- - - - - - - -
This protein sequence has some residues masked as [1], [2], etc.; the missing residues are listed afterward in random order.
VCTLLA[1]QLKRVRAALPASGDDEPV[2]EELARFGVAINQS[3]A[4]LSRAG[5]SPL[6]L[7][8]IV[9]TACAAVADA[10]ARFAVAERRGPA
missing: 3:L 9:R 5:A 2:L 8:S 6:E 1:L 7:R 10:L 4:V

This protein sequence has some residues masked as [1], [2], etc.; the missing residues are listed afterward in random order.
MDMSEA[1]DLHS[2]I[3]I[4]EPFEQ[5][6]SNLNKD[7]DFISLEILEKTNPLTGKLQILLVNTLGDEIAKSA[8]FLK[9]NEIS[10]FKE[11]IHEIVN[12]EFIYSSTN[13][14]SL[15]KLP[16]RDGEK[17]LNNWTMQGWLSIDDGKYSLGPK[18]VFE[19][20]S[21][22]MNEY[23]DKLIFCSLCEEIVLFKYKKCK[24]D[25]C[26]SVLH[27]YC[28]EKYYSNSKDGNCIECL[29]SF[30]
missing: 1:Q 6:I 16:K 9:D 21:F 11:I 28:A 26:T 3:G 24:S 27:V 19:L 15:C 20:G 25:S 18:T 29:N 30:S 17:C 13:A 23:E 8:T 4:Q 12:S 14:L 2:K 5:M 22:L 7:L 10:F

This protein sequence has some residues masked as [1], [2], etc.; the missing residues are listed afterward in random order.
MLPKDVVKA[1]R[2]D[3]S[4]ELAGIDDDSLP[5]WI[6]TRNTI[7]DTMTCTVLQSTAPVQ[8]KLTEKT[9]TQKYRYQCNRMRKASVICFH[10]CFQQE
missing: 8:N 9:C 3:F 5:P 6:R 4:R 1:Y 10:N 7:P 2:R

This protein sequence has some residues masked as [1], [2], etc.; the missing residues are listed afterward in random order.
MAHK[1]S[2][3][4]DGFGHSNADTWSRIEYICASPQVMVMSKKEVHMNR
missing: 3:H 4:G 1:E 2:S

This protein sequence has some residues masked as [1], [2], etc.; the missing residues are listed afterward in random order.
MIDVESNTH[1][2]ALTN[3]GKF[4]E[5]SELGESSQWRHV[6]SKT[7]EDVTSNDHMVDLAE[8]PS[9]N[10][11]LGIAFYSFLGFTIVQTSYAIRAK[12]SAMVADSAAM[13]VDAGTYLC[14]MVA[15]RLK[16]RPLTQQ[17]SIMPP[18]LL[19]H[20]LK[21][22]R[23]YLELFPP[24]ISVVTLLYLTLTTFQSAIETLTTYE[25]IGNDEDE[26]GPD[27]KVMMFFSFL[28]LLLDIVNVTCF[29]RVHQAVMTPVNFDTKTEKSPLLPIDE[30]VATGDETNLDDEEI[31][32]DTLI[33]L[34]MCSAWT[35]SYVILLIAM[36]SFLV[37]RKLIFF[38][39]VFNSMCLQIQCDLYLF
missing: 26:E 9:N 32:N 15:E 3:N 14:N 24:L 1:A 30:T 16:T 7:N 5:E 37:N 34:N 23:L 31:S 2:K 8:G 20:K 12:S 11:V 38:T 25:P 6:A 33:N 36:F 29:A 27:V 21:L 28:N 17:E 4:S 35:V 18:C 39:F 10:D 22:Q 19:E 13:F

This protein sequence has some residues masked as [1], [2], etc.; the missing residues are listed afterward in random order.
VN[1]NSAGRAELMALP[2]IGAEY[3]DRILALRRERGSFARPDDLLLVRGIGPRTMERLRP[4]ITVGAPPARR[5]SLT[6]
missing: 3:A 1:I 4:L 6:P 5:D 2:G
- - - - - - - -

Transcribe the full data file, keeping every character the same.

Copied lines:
This protein sequence has some residues masked as [1], [2], etc.; the missing residues are listed afterward in random order.
VCTLLA[1]QLKRVRAALPASGDDEPV[2]EELARFGVAINQS[3]A[4]LSRAG[5]SPL[6]L[7][8]IV[9]TACAAVADA[10]ARFAVAERRGPA
missing: 3:L 9:R 5:A 2:L 8:S 6:E 1:L 7:R 10:L 4:V

This protein sequence has some residues masked as [1], [2], etc.; the missing residues are listed afterward in random order.
MDMSEA[1]DLHS[2]I[3]I[4]EPFEQ[5][6]SNLNKD[7]DFISLEILEKTNPLTGKLQILLVNTLGDEIAKSA[8]FLK[9]NEIS[10]FKE[11]IHEIVN[12]EFIYSSTN[13][14]SL[15]KLP[16]RDGEK[17]LNNWTMQGWLSIDDGKYSLGPK[18]VFE[19][20]S[21][22]MNEY[23]DKLIFCSLCEEIVLFKYKKCK[24]D[25]C[26]SVLH[27]YC[28]EKYYSNSKDGNCIECL[29]SF[30]
missing: 1:Q 6:I 16:K 9:D 21:F 11:I 28:A 26:T 3:G 24:S 27:V 19:L 15:C 20:G 25:S 18:T 29:N 30:S 17:C 13:A 23:E 8:T 4:Q 12:S 14:L 2:K 5:M 22:L 7:L 10:F

This protein sequence has some residues masked as [1], [2], etc.; the missing residues are listed afterward in random order.
MLPKDVVKA[1]R[2]D[3]S[4]ELAGIDDDSLP[5]WI[6]TRNTI[7]DTMTCTVLQSTAPVQ[8]KLTEKT[9]TQKYRYQCNRMRKASVICFH[10]CFQQE
missing: 8:N 9:C 3:F 5:P 6:R 4:R 1:Y 10:N 7:P 2:R

This protein sequence has some residues masked as [1], [2], etc.; the missing residues are listed afterward in random order.
MAHK[1]S[2][3][4]DGFGHSNADTWSRIEYICASPQVMVMSKKEVHMNR
missing: 3:H 4:G 1:E 2:S

This protein sequence has some residues masked as [1], [2], etc.; the missing residues are listed afterward in random order.
MIDVESNTH[1][2]ALTN[3]GKF[4]E[5]SELGESSQWRHV[6]SKT[7]EDVTSNDHMVDLAE[8]PS[9]N[10][11]LGIAFYSFLGFTIVQTSYAIRAK[12]SAMVADSAAM[13]VDAGTYLC[14]MVA[15]RLK[16]RPLTQQ[17]SIMPP[18]LL[19]H[20]LK[21][22]R[23]YLELFPP[24]ISVVTLLYLTLTTFQSAIETLTTYE[25]IGNDEDE[26]GPD[27]KVMMFFSFL[28]LLLDIVNVTCF[29]RVHQAVMTPVNFDTKTEKSPLLPIDE[30]VATGDETNLDDEEI[31][32]DTLI[33]L[34]MCSAWT[35]SYVILLIAM[36]SFLV[37]RKLIFF[38][39]VFNSMCLQIQCDLYLF
missing: 26:E 9:N 32:N 15:E 3:N 14:N 24:L 1:A 30:T 16:T 7:N 5:E 37:N 34:N 23:L 31:S 2:K 8:G 20:K 12:S 11:V 38:T 25:P 6:A 33:N 36:F 29:A 27:V 21:L 28:N 17:E 4:S 35:V 18:C 39:F 10:D 22:Q 19:E 13:F

This protein sequence has some residues masked as [1], [2], etc.; the missing residues are listed afterward in random order.
VN[1]NSAGRAELMALP[2]IGAEY[3]DRILALRRERGSFARPDDLLLVRGIGPRTMERLRP[4]ITVGAPPARR[5]SLT[6]
missing: 3:A 1:I 4:L 6:P 5:D 2:G